Anger, Inc.

A frothy swig from the bottle of a room-temp IBC root beer and a 30-second devour of a day old sweet-cream pastry from a local bakery. Sweethearts Gourmet Donuts. Donuts You’ll Fall in Love With”. (which share a pantry with “Kettle Chips. A Chip You Can Respect in the Morning.” )

As if I need to add one more notch to the belt of my food addictions.

This is how I start my day today.

Back up. My start started just after the wee hours of midnight when Kaia awoke screaming in her crib. Her big girl bed had been relegated to my dear Dad, who was on his second night visiting us. And the rest of the night went down(hill) like this:

Extricate Kaia from crib. Hunker down with her on mattress in living room. Awaken shortly to Indi screaming for a snack in our bedroom. Trek to bedroom and nurse Indi. Squint eyes under the glare of the living room lights Kaia has managed to flip on. Hear the crash of Lego blocks and then padded footsteps down the hall into our room. Try to pry a climbing, whining, wailing Kaia off of my body as I nurse Indi in hopes of keeping her settled. Listen to Jason (who is battling enormous tooth pain) try to reason Kaia back to sleep in the living room as she screams bloody murder for ten minutes. Hear the guest bathroom door close as my Dad awakens from the mania and tries to find a safe haven. Tote Indigo along with me to the living room, where Jason and I lull both girls back to sleep on the living room mattress. Place Kaia in her crib, which has been moved into our bedroom. Fall into sweet slumber with my family minus one in the living room. Awaken in minutes to my Dad foraging through the darkness donning his pressed American Airlines captain’s uniform. It’s about 1:30 am.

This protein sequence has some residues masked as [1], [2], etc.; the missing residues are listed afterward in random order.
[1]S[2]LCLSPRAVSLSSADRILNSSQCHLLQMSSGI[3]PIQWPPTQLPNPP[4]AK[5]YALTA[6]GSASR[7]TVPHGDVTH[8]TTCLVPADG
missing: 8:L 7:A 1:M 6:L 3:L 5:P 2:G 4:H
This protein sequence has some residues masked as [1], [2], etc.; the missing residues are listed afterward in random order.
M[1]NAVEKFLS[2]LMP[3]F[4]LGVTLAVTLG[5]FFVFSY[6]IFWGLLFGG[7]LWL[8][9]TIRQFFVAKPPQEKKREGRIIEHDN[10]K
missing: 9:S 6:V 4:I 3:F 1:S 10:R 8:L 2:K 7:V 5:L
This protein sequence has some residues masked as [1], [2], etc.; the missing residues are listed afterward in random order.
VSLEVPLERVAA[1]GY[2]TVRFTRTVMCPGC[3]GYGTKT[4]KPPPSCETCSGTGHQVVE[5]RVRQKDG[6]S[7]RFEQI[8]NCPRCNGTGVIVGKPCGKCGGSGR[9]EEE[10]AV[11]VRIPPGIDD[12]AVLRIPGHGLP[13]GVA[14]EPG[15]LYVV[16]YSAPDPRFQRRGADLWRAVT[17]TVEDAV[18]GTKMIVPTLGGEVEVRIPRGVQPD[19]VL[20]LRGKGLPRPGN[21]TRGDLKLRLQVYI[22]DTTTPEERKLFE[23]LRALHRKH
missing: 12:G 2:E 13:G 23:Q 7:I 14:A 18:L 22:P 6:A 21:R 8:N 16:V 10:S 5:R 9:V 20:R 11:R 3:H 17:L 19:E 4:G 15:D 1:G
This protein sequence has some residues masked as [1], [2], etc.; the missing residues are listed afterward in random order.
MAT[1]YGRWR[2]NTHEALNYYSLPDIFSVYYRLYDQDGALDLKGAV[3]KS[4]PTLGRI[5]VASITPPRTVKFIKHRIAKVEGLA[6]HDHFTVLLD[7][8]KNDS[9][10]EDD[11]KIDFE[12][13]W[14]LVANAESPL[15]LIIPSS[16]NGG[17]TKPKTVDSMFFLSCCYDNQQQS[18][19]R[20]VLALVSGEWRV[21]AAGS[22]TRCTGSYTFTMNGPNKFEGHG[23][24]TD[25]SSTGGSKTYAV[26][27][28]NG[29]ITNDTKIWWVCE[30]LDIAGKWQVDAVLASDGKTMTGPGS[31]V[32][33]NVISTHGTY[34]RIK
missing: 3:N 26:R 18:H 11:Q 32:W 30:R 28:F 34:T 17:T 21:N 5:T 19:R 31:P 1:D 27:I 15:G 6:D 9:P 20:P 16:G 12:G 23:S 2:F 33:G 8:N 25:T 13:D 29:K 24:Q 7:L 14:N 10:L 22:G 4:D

“What are you doing, Dad?”

“I’m going home, honey. I don’t want to intrude. You guys need your rest”.

Cry on the leather shoulder of his jacket in our foyer. Lots of “I’m sorrys” and “I feel bad”, and “I’ll stay if you wants” and “I don’t want you to gos”.

Relent and release my Dad into the brisk desert night to catch a flight four hours later.

Stumble, blubber, and then wilt into dreamland with Indigo on the living room mattress. Jason retreats to our empty bed where the real estate is a bit more expansive at that moment.


This drama was a repeat performance from the first night my dad arrived. I don’t blame him for feeling overwhelmed, suffocated, anxious, or just plain done with the whole thing, with bunking in a certifiable nut house. We need a soundproof guest room. Or muzzles for our children.

Truth is, Kaia has been waking up in a fury most nights for the past month. The exhausting ritual of juggling the nighttime needs of both girls is wearing on my body and my nerves. I want space. I want sleep. I want to be horizontal for 8 hours. I don’t want to share my blankies and pillow anymore.

And then resentment begins to rise in my body like the smoke from burning incense; twisting and turning and dissipating and clumping. A spark flies, a fire begins to roar in my belly, and I lose my temper with Kaia too soon, too often. She feels like an iron rod, prodding and poking the kindle. How is it that I can feel taunted by a 2 ½ year old? To temper the flames, I cling to the sweetness of Indigo, letting her quiet trust and stillness wash over me.